in a country unmapped and virtually unknown to the Greeks. Still pursuing Darius,

he turned northwest toward Ecabatana (modern Hamadan) then northeast to Rhagae

(near Teheran). Darius had been taken hostage by Bessus, the ruler of the

province of Bactria. Alexander caught up with him as he was dying. Alexander had

his body taken back to Persepolis to be buried in the royal tombs. At the death

of the Persian king, Alexander adopted the title of lord of Asia--as the ruler

of the Persian Empire was called.

By this time Alexander was becoming more and more despotic. He killed his

own foster brother, Clitus, in a drunken brawl after Clitus had insluted him. He

antagonized many of his Greek and Macedonian followers by marrying a Persian

princess,Roxane. When a plot was discovered to murder him, he had his old

teacher and historian Callisthenes put to death. Alexander spent the year 328

B.C. subjugating Bactria and in the early summer 327 B.C. recrossed the Hindu

Kush to the south headed for India. Sending half of the army ahead by way of the

Khyber Pass with orders to build a boat bridge across the Indus River, Alexander

himself fought his way to the river through the hills north of the pass. He

spent the winter fighting the local hill tribes.

His greatest accomplishment in this campaign was in scaling and taking

Mount Aornos (Pir-Sar), which was supposed to be unconquerable. Following this

victory, Alexander led his army to the banks of the Indus where they rested

until spring. Then they crossed the river an marched three days to the city of

Taxila, where he was greeted by the king and much pomp and ceremony. He then

continued on to the Hydaspes (Jhelum) river, where he met and defeated King

Porus in what was to be his last great battle. He pushed on to the east, but on

the banks of the Hyphasis (Beas) river-his army rebelled. They were tired after

long years of war and were anxious to see their families back in Greece.

Alexander could not persuade them otherwise and after sulking in his tent for

two days agreed to lead them back home.

Alexander shared the classical belief that the Indus and Nile Rivers were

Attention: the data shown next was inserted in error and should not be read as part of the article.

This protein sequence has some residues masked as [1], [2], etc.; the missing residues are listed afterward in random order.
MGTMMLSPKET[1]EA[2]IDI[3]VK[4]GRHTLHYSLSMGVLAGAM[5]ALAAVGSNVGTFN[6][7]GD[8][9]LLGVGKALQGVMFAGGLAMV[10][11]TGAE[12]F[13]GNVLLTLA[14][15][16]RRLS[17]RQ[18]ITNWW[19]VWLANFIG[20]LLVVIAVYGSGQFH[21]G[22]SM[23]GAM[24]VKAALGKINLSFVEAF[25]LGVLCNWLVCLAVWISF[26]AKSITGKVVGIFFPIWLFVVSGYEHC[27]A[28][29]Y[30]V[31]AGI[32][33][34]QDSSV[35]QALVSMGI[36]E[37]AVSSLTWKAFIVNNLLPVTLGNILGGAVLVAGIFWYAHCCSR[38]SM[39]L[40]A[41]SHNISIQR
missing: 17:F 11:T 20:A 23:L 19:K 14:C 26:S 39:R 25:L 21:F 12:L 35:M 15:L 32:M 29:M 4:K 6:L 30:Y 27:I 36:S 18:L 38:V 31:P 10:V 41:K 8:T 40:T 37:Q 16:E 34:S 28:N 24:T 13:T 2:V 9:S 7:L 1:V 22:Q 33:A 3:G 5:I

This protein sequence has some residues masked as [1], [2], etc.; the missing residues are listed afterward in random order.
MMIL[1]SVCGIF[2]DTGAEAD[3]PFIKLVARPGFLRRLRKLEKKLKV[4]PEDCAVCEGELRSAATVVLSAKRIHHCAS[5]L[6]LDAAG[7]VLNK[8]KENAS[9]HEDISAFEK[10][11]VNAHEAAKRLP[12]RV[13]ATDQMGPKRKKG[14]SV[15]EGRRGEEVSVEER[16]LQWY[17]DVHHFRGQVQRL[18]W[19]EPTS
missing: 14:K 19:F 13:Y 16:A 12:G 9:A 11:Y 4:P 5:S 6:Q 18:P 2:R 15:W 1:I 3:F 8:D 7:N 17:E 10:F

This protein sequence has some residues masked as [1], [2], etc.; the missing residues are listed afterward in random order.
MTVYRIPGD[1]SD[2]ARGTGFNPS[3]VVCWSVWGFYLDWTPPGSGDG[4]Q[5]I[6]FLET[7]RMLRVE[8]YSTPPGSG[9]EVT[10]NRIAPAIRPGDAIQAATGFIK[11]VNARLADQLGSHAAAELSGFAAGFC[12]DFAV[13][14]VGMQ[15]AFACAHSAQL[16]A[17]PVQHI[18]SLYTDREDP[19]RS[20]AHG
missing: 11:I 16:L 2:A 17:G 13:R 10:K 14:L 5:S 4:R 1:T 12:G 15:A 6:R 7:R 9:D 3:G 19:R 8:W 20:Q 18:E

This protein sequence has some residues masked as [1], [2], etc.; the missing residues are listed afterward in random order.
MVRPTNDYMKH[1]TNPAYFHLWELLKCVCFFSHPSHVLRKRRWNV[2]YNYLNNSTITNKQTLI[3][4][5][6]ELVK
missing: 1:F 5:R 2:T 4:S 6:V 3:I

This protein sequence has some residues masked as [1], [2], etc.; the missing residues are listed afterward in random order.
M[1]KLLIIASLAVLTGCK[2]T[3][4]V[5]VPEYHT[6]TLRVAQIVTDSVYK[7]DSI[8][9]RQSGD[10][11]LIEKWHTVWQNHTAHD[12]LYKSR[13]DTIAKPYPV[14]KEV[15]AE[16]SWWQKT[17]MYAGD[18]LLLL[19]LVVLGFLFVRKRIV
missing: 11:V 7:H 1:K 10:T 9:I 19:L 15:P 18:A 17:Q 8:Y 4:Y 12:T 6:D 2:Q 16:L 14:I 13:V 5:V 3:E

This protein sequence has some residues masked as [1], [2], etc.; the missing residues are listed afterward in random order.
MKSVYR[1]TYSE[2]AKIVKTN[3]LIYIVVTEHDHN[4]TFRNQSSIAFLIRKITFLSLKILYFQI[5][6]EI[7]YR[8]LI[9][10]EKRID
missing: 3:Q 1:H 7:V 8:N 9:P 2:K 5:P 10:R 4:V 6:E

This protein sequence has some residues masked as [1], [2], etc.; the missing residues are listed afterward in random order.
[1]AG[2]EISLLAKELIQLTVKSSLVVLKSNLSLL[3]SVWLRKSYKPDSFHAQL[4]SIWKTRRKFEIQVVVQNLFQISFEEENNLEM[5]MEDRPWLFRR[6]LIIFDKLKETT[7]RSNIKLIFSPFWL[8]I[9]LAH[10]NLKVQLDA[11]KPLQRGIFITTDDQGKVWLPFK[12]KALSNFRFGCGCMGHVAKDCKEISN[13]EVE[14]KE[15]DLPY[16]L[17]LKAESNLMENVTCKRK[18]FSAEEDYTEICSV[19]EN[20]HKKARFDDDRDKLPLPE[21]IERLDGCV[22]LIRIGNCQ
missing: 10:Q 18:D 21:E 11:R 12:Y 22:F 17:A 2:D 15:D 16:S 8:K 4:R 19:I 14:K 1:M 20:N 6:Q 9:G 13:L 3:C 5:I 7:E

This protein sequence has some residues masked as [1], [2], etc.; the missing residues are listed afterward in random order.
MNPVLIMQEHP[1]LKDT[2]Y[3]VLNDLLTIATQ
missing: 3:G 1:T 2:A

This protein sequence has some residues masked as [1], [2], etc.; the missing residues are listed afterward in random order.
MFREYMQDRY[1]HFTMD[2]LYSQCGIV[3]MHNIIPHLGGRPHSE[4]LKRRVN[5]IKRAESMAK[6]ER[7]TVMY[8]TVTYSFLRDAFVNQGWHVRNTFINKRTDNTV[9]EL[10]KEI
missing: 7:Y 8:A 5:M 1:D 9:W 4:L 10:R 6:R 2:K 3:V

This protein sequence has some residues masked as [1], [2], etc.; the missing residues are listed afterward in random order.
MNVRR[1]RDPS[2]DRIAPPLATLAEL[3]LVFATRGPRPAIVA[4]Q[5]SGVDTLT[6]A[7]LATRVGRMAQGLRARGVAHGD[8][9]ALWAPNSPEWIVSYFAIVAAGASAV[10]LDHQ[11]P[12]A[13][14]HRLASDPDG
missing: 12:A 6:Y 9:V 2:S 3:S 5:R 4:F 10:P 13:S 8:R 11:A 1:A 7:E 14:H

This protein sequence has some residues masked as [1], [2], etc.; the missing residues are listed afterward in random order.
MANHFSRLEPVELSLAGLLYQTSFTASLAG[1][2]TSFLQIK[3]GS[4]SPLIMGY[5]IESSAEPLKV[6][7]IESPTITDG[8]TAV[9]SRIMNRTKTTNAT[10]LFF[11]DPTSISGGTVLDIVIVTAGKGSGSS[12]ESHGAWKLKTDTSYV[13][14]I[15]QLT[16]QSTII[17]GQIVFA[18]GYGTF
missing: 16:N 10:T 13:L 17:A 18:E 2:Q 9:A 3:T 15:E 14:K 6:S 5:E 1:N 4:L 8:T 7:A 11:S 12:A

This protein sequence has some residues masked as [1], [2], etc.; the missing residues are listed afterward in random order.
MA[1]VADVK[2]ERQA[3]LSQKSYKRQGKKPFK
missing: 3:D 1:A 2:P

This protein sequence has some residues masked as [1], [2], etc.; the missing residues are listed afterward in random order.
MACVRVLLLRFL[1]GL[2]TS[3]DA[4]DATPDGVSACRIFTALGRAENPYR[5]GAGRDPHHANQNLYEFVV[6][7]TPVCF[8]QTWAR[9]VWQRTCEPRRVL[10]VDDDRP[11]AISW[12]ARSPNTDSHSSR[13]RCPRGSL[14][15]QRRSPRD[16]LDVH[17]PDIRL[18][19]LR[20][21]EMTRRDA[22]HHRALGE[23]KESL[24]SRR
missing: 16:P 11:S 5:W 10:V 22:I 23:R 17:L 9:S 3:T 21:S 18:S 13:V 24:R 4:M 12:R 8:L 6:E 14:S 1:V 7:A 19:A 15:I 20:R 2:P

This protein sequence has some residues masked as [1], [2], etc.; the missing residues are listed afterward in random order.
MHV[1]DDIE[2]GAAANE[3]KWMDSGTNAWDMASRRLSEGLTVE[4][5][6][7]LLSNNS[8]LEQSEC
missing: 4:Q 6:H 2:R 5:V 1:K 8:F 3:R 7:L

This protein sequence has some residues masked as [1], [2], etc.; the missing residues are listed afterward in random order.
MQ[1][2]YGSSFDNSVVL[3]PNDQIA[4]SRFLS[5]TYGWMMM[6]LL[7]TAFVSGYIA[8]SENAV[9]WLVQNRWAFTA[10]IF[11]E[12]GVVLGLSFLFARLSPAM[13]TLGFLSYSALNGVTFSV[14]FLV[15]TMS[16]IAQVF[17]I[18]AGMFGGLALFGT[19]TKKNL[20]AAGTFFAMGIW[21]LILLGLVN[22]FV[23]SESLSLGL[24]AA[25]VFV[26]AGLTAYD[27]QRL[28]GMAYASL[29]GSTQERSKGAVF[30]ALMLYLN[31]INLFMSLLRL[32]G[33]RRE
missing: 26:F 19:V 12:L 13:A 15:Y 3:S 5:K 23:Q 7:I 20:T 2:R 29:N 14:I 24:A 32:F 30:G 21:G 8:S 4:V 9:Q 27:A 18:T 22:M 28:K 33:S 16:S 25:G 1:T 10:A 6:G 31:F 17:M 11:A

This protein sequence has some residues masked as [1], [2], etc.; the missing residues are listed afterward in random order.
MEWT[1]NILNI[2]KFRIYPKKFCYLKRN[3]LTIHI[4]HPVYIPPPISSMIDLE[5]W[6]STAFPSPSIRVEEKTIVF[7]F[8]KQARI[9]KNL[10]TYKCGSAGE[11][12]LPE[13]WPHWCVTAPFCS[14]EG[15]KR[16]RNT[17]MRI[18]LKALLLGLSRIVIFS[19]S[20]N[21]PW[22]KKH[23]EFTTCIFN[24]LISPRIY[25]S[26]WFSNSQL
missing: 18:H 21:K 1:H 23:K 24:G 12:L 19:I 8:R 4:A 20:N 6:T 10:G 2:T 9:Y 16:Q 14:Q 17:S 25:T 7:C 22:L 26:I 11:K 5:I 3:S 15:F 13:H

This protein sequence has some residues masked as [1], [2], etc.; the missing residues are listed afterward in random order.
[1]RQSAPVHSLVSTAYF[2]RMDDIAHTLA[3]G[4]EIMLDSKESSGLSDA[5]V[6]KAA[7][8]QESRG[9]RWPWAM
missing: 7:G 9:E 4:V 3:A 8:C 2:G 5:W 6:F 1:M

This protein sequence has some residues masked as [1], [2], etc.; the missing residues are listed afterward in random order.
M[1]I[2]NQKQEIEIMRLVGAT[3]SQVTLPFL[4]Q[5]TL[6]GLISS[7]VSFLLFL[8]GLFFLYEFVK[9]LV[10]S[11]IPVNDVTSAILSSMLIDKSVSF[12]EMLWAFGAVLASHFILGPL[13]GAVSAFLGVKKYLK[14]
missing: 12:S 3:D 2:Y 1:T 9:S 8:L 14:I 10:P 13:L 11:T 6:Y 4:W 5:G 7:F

the same. He resolved to test this theory and see whether he could return to the

Mediterranean that way. On the Hydaspes River, he constructed a large number of

boats in which part of his force sailed downstream. The remainder were divided

into three groups and made the journey by land. They departed in November 326

B.C Going downstream Alexander engaged in constant warfare. The Indians would

not supply his troops without a fight. At a city that is thought to be present

day Multan, Alexander climbed a ladder to lead a attack and was badly wounded.

For several days it seemed as though he would die, and his men went berserk

destroying everything and everyone that got in their way. They reached the

mouths of the Indus in the summer of 325 B.C Alexander explored both arms of the

river and proved that it was not connected to the Nile.

Before the expedition had reached the Indian ocean, Alexander sent Craterus,

one of his senior officers, back to Persia with the largest part of the army. He

instructed Nearchus to wait until the monsoon in October and then to sail along

the coast to the Persian Gulf to find a sea route back to the mouth of the

Euphrates. Alexander and the remainder of the expedition made their way along

the unexplored Makran coast which is now Pakistan. He intended to follow the

coastline and set up supply depots for the ships along the way, but the Taloi

Mountains forced him to turn inland. Nearchus and the fleet were left to find

their own supplies along a very desolate shore.

Alexander's journey through what he called the Gedrosia Desert in the

mouths of August, September, and October 325 B.C was among the most difficult he

made. The expedition, including many women and children, had to walk over the

waterless desert at night to avoid the intense heat by day. They did not have

enough food or water, and many of them died before they reached Pura, the

capital of the province of Gedrosia. Alexander then went to Kerman where he was

met by Craterus and his forces. It was another six months before Alexander and

Nearchus met at the Persian port of Ormuz.

Alexander's army reached the Persian city of Susa in the spring of 324 B.C.

Alexander adopted more and more of the customs of the Asian despots, taking a

second wife and integrating non-Greeks into his Army. These measures alarmed his

Greek and Macedonian veterans, and they voiced their discontent. Alexander

discharged them and many headed back to Europe. During this time, however,

Alexander laid the basis for future expeditions. He sent Heraclides to explore

the Caspian Sea, to find out whether it was joined to the ocean that was

supposed to circle the world. He also planned to send a fleet under Nearchus to

sail around Arabia, hoping to discover a route between India and the Red Sea. He

seems to have had plans to conquer Arabia as well. All of these projects were

abandoned, however, when Alexander became ill at a Banquet on June 1, 323 B.C He

died on June 13 at the age of 32, possibly as a result of having been poisoned.

Few men changed the world so profoundly as Alexander the Great. In his

brief reign he covered 22,000 miles and never lost a battle. Usually he knew

more of the terrain than the natives did. In his epic march across Asia, he pul